Payments startup Sniip announces national Australia Post partnership

Mobile payment technology company Sniip, a disruptive force in the payment space, is today announcing a new nation-wide partnership with Australia Post to explore the use of Sniip to enable consumers to pay bills using the Post BillPay barcode anytime, anywhere.

Founded in 2013, Sniip ( ) is Australia’s first completely integrated and agnostic payments and billing solution. Its app-based functionality allows users to pay their bills in seconds using just their smartphone, while companies can seamlessly transition to paperless billing. It is the first payments solution in Australia designed around the needs of the customer, instead of a bank or payments brand. It is also the only payments solution in Australia to contain a real-time, peer-to-peer functionality for consumer and business use.

Co-founder and Chief Executive Officer of Sniip, Damien Vasta, said the company was excited to be working with Australia Post to provide greater choice to consumers in how they pay their bills.

“Working with Australia Post presents an exciting opportunity to bring the benefits of speedy and secure bill-payment to the vast network of Post Billpay users Australia-wide,’’ Mr Vasta said.

“This partnership is truly a breakthrough in customer service delivery, meeting the needs of the modern customer by catering for today’s mobile-centric society.”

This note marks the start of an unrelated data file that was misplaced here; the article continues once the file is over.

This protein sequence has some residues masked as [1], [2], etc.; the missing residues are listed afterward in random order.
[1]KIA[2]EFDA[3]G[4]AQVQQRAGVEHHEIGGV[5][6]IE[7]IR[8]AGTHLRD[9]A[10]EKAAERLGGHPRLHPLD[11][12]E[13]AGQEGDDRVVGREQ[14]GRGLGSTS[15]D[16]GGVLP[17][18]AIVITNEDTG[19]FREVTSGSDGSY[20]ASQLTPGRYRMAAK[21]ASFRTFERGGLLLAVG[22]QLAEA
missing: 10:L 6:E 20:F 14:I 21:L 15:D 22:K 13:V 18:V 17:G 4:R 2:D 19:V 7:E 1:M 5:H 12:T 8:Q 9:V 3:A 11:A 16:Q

As a stand-alone offer, Sniip offers substantial benefits to billers including cost savings over incumbent payment methods, quicker payments and conversion to paperless bills via an in-app notification to users now.

By using Sniip Post Billpay customers will be able to use the app as an additional way to scan and pay their bills within seconds using barcode technology, eliminating the need to enter a long account or payment reference number or bank details or waste time paying over the phone.

“Mobile payments have become a hugely popular method of making both discretionary and non-discretionary payments.”

“The Sniip integration makes payments easier and safer on a mobile, allowing customers to manage their bills more efficiently in-app and simply reducing instances of misplaced bills, forgotten emails and late payment fees,’’ Mr Vasta said.

Mr Vasta said that with an estimated 80% of Australians owning a smartphone, and people using them for almost everything they once did on a desktop, mobile bill paying and receiving was the way of the future.

“There is a consumer expectation that everything can be accessed on a mobile, and everything should be easy to use,’’ Mr Vasta said.

Sniip is already a payment option for some of the largest billers in Queensland, including Brisbane City Council and Queensland Urban Utilities.

“We are delighted to be working with Australia Post to extend our service to Australians on the go through this exciting partnership.

ANZ launches Garmin Pay

ANZ today announced its customers could now use Garmin Pay to make purchases on the go after the bank signed a partnership with the global wearables brand.

From today, ANZ’s Australian customers can load their eligible Visa debit or credit cards through the Garmin app and start using their wearable device to make smooth and secure purchases anywhere contactless payments are accepted.